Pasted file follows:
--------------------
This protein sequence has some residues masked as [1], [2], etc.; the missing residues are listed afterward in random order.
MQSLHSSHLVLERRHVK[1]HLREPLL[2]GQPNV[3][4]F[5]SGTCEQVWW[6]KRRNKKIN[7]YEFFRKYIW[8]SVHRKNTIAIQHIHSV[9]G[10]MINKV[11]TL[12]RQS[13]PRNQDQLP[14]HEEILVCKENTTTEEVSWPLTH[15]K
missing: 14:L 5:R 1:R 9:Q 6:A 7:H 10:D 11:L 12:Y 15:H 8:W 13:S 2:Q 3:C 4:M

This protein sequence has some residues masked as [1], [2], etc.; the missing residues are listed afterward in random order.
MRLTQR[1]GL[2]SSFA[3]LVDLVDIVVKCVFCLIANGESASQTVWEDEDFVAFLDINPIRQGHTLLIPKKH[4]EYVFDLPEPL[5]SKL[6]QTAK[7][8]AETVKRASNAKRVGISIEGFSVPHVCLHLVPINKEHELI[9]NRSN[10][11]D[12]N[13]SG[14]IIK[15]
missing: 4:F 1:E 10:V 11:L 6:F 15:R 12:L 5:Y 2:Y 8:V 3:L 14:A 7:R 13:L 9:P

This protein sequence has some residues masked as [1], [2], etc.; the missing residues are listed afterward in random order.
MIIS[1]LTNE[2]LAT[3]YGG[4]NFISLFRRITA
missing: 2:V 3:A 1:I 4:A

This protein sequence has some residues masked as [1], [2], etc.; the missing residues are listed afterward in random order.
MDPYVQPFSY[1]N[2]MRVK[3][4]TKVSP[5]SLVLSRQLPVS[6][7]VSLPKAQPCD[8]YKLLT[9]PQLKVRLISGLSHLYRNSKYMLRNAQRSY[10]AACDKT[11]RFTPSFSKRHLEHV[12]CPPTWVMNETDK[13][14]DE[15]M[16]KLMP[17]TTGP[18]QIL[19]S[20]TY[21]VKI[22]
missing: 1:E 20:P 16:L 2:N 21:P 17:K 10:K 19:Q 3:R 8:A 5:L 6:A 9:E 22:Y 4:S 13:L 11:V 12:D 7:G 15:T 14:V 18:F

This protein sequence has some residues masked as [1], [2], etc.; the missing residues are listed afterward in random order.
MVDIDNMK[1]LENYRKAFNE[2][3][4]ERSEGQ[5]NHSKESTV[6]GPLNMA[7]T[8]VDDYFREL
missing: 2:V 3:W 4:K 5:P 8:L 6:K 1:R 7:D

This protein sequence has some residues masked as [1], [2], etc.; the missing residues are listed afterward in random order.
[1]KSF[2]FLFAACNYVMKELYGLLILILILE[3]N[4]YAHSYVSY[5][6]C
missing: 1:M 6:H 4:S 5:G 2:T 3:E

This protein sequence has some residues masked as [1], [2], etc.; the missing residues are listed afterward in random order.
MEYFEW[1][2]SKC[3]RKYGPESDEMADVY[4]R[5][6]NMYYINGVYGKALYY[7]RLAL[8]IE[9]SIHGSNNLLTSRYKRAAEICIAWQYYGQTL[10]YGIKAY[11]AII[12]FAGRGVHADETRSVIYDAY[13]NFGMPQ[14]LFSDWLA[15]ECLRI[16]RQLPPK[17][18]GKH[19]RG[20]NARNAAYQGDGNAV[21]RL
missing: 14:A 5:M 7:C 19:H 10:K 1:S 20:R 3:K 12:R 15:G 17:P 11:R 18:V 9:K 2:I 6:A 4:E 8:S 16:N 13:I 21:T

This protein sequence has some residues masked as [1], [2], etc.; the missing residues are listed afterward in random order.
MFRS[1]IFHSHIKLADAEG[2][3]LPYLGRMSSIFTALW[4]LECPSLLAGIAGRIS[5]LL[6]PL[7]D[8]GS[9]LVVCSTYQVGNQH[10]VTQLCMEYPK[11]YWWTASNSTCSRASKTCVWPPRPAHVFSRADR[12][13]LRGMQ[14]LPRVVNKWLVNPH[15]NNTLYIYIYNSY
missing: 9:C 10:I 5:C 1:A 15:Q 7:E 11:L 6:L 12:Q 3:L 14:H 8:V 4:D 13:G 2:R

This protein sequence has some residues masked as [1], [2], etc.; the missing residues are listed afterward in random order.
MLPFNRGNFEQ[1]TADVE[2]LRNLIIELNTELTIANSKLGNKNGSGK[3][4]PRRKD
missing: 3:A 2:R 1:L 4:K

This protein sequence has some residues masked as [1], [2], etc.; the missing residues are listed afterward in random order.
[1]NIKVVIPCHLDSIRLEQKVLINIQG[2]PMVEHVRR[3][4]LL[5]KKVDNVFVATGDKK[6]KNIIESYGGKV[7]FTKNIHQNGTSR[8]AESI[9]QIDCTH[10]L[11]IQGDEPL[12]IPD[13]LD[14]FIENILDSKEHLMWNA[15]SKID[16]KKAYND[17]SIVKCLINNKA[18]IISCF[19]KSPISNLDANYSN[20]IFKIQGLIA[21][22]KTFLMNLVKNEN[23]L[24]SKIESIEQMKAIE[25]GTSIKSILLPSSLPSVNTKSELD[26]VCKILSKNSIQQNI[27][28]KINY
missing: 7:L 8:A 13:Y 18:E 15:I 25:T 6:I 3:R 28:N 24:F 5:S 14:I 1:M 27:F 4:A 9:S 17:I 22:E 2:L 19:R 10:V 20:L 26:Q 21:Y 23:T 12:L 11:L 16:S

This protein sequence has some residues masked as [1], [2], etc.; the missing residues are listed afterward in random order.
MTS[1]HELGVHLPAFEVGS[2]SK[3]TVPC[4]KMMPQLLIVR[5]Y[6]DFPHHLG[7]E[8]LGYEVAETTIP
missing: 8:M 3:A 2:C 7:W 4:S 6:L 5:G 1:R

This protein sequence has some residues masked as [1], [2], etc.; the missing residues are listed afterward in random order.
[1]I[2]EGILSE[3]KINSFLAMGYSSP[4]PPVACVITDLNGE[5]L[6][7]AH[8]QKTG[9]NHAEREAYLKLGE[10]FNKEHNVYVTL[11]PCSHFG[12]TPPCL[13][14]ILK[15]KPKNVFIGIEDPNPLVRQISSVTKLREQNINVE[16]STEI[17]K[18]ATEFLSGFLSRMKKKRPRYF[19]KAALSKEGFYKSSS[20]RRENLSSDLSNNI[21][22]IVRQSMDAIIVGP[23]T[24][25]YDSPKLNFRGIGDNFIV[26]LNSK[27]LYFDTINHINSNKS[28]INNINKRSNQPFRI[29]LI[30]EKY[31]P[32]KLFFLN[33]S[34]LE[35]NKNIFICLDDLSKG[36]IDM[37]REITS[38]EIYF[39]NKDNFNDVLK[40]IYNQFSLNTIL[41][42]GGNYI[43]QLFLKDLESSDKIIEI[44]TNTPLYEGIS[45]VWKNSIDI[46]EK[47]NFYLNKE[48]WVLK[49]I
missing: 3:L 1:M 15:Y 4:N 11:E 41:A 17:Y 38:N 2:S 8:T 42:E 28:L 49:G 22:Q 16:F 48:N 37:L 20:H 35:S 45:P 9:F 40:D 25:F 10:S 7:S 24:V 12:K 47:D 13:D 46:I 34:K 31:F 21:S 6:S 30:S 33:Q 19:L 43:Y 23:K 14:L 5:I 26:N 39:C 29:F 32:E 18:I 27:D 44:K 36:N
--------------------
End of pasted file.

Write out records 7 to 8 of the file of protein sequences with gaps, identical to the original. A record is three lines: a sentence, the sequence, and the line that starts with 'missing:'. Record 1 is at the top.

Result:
This protein sequence has some residues masked as [1], [2], etc.; the missing residues are listed afterward in random order.
MEYFEW[1][2]SKC[3]RKYGPESDEMADVY[4]R[5][6]NMYYINGVYGKALYY[7]RLAL[8]IE[9]SIHGSNNLLTSRYKRAAEICIAWQYYGQTL[10]YGIKAY[11]AII[12]FAGRGVHADETRSVIYDAY[13]NFGMPQ[14]LFSDWLA[15]ECLRI[16]RQLPPK[17][18]GKH[19]RG[20]NARNAAYQGDGNAV[21]RL
missing: 14:A 5:M 7:C 19:H 10:K 1:S 20:R 3:K 12:R 15:G 17:P 11:R 18:V 9:K 2:I 6:A 4:E 8:S 16:N 13:I 21:T

This protein sequence has some residues masked as [1], [2], etc.; the missing residues are listed afterward in random order.
MFRS[1]IFHSHIKLADAEG[2][3]LPYLGRMSSIFTALW[4]LECPSLLAGIAGRIS[5]LL[6]PL[7]D[8]GS[9]LVVCSTYQVGNQH[10]VTQLCMEYPK[11]YWWTASNSTCSRASKTCVWPPRPAHVFSRADR[12][13]LRGMQ[14]LPRVVNKWLVNPH[15]NNTLYIYIYNSY
missing: 9:C 10:I 5:C 1:A 15:Q 7:E 11:L 6:L 12:Q 3:L 14:H 8:V 4:D 13:G 2:R